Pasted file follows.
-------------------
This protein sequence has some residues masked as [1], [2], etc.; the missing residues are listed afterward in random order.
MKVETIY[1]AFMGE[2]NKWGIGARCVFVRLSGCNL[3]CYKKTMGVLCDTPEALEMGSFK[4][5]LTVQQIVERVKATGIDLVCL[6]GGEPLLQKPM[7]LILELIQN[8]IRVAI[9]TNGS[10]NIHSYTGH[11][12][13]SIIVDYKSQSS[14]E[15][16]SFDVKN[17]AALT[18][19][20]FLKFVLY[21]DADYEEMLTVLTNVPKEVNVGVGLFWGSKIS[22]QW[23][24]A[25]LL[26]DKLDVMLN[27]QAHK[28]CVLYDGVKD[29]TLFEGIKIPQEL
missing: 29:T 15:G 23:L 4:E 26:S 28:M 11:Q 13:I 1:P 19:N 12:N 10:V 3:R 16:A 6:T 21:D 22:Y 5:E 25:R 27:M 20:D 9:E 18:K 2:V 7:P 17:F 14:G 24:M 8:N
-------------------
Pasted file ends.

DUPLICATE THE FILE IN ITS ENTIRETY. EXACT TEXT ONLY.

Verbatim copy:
This protein sequence has some residues masked as [1], [2], etc.; the missing residues are listed afterward in random order.
MKVETIY[1]AFMGE[2]NKWGIGARCVFVRLSGCNL[3]CYKKTMGVLCDTPEALEMGSFK[4][5]LTVQQIVERVKATGIDLVCL[6]GGEPLLQKPM[7]LILELIQN[8]IRVAI[9]TNGS[10]NIHSYTGH[11][12][13]SIIVDYKSQSS[14]E[15][16]SFDVKN[17]AALT[18][19][20]FLKFVLY[21]DADYEEMLTVLTNVPKEVNVGVGLFWGSKIS[22]QW[23][24]A[25]LL[26]DKLDVMLN[27]QAHK[28]CVLYDGVKD[29]TLFEGIKIPQEL
missing: 29:T 15:G 23:L 4:E 26:S 28:M 11:Q 13:I 1:P 19:N 12:N 10:V 3:R 16:A 6:T 21:D 22:Y 5:E 25:R 27:M 20:D 9:E 18:K 2:V 7:P 17:F 14:G 24:M 8:N